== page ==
Fenner and other (1984) indicated that the modulus of rigidity is given by the ratio of stress to shear strain often represented mathematically as /. As widely cited, modulus of rigidity is essential in measuring the material’s shear stiffness and it is known to be analogous to Young’s modulus for any elastic behaviour in compression or tension (Benham, Crawford & Armstrong, 1996). Given that a ductile material component useful in providing shear, an individual need to note that the maximum shear stress is safety, which is less than the materials yield shear stress (y). However, a brittle material the criterion of failure is based upon its tensile stress (Gere &Timoshenko, 1984). Research indicate that the theory of torsion often give the torque in form of rotation as

The equation 1 above is often derived from Hooke’s law and it is also valid for the shear stresses though somewhat lower than shearing proportional limit (Case, Chilver & Ross, 1993). In a solid circular section, it has been outlined mathematically that the polar second moment of the area of cross section is given by equation (2) (Ryder, 1969)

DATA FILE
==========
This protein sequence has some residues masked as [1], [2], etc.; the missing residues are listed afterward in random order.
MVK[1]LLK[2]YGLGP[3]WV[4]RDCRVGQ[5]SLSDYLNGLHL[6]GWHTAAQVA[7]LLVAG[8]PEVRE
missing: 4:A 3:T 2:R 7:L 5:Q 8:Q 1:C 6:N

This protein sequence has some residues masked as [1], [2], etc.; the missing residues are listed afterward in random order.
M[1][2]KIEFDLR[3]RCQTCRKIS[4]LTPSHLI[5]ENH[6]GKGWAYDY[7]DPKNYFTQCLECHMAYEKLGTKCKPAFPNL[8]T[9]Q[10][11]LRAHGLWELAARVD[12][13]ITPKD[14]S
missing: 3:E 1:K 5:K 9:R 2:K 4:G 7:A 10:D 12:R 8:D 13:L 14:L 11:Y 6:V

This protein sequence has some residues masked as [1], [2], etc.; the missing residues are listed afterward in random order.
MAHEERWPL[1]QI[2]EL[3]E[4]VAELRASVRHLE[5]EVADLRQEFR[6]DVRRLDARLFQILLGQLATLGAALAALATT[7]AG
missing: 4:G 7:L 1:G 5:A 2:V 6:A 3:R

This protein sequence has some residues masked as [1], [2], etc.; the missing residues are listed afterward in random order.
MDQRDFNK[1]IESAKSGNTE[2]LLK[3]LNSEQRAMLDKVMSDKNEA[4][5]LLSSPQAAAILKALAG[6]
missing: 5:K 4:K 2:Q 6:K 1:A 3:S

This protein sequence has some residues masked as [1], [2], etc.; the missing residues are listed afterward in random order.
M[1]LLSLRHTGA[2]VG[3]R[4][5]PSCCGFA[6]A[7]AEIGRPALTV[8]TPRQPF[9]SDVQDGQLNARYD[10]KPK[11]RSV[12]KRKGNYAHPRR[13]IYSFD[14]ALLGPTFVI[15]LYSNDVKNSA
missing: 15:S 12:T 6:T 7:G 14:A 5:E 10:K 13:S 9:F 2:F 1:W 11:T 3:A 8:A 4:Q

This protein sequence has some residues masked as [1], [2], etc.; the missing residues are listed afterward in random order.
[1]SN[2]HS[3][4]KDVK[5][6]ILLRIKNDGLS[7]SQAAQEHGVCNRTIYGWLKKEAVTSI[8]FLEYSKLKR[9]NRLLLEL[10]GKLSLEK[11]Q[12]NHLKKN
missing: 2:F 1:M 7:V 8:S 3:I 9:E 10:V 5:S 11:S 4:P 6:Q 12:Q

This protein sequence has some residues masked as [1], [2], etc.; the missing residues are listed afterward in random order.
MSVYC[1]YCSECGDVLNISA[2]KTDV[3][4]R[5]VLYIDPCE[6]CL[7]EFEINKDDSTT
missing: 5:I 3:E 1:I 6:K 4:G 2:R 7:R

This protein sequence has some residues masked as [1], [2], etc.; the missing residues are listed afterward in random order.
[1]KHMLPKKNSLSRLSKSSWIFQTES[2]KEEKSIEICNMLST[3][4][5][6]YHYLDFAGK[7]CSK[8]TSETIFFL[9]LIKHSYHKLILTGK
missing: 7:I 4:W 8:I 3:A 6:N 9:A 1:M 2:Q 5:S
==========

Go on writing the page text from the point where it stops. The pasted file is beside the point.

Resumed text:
In this experimental set up, there were various sets of apparatus used. Among them were the torsion machine, a torsion bar, a gearbox, a torque meter, two protractors, a counter, and a hand-wheel. This way, a torsion machine was used for carrying out a test involving a specimen that was accommodated within the socket at each end. The 60:1 reduction gearbox served the purpose of manually applying the angular displacement at the left- hand side. The torsion bar was essential in this experiment given that it was used for measuring the torque when at right-side with a torque meter being used for reading digital data. The two protractors listed above were vital in this experiment since they were used for purposes of measuring the rotation of the specimen. They were placed at the gearbox, in which case, one was placed at the input hand wheel
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